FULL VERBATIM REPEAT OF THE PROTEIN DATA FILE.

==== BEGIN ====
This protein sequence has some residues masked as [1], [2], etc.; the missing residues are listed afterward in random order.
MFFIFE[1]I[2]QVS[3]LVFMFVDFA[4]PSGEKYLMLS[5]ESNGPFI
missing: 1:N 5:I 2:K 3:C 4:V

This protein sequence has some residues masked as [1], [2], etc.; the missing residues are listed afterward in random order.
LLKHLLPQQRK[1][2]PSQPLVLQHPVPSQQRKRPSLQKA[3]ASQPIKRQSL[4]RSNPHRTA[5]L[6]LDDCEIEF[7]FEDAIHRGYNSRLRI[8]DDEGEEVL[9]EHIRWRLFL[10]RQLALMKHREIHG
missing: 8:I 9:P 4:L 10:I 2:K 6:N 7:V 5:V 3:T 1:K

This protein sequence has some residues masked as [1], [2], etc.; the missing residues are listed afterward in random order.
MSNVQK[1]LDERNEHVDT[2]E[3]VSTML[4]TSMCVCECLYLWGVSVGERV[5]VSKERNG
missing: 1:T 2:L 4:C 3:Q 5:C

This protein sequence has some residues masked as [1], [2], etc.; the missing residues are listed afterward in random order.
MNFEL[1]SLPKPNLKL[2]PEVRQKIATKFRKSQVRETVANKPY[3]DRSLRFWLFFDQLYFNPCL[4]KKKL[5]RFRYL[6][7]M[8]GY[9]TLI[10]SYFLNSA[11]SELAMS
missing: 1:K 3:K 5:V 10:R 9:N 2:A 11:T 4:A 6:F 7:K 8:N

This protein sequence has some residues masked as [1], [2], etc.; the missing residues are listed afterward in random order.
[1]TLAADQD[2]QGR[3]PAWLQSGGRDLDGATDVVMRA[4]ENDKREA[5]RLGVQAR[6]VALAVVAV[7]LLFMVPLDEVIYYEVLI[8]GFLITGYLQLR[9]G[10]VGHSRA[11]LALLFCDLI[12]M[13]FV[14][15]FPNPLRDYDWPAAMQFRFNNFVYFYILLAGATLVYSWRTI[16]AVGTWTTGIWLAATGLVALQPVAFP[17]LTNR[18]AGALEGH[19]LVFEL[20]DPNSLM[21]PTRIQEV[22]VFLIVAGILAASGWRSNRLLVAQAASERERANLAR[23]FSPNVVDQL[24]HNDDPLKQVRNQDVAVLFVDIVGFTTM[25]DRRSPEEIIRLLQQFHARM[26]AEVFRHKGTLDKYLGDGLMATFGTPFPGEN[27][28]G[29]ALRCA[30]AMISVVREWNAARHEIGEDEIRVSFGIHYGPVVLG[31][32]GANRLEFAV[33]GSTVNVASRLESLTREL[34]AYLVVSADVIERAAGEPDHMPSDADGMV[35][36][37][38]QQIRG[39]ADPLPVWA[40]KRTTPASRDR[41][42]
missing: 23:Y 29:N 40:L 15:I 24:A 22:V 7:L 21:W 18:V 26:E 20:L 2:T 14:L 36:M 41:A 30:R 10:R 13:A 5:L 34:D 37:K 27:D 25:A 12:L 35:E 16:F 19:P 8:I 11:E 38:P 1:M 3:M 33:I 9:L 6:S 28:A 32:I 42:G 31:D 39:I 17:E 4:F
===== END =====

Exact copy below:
This protein sequence has some residues masked as [1], [2], etc.; the missing residues are listed afterward in random order.
MFFIFE[1]I[2]QVS[3]LVFMFVDFA[4]PSGEKYLMLS[5]ESNGPFI
missing: 1:N 5:I 2:K 3:C 4:V

This protein sequence has some residues masked as [1], [2], etc.; the missing residues are listed afterward in random order.
LLKHLLPQQRK[1][2]PSQPLVLQHPVPSQQRKRPSLQKA[3]ASQPIKRQSL[4]RSNPHRTA[5]L[6]LDDCEIEF[7]FEDAIHRGYNSRLRI[8]DDEGEEVL[9]EHIRWRLFL[10]RQLALMKHREIHG
missing: 8:I 9:P 4:L 10:I 2:K 6:N 7:V 5:V 3:T 1:K

This protein sequence has some residues masked as [1], [2], etc.; the missing residues are listed afterward in random order.
MSNVQK[1]LDERNEHVDT[2]E[3]VSTML[4]TSMCVCECLYLWGVSVGERV[5]VSKERNG
missing: 1:T 2:L 4:C 3:Q 5:C

This protein sequence has some residues masked as [1], [2], etc.; the missing residues are listed afterward in random order.
MNFEL[1]SLPKPNLKL[2]PEVRQKIATKFRKSQVRETVANKPY[3]DRSLRFWLFFDQLYFNPCL[4]KKKL[5]RFRYL[6][7]M[8]GY[9]TLI[10]SYFLNSA[11]SELAMS
missing: 1:K 3:K 5:V 10:R 9:N 2:A 11:T 4:A 6:F 7:K 8:N

This protein sequence has some residues masked as [1], [2], etc.; the missing residues are listed afterward in random order.
[1]TLAADQD[2]QGR[3]PAWLQSGGRDLDGATDVVMRA[4]ENDKREA[5]RLGVQAR[6]VALAVVAV[7]LLFMVPLDEVIYYEVLI[8]GFLITGYLQLR[9]G[10]VGHSRA[11]LALLFCDLI[12]M[13]FV[14][15]FPNPLRDYDWPAAMQFRFNNFVYFYILLAGATLVYSWRTI[16]AVGTWTTGIWLAATGLVALQPVAFP[17]LTNR[18]AGALEGH[19]LVFEL[20]DPNSLM[21]PTRIQEV[22]VFLIVAGILAASGWRSNRLLVAQAASERERANLAR[23]FSPNVVDQL[24]HNDDPLKQVRNQDVAVLFVDIVGFTTM[25]DRRSPEEIIRLLQQFHARM[26]AEVFRHKGTLDKYLGDGLMATFGTPFPGEN[27][28]G[29]ALRCA[30]AMISVVREWNAARHEIGEDEIRVSFGIHYGPVVLG[31][32]GANRLEFAV[33]GSTVNVASRLESLTREL[34]AYLVVSADVIERAAGEPDHMPSDADGMV[35][36][37][38]QQIRG[39]ADPLPVWA[40]KRTTPASRDR[41][42]
missing: 23:Y 29:N 40:L 15:I 24:A 22:V 7:L 21:W 18:V 26:E 20:L 2:T 14:L 36:M 41:A 30:R 10:R 13:A 5:L 34:D 37:K 27:D 25:A 12:L 35:E 16:F 19:P 8:I 11:E 38:P 1:M 3:M 33:I 9:L 6:S 28:A 32:I 42:G 31:D 39:I 17:E 4:F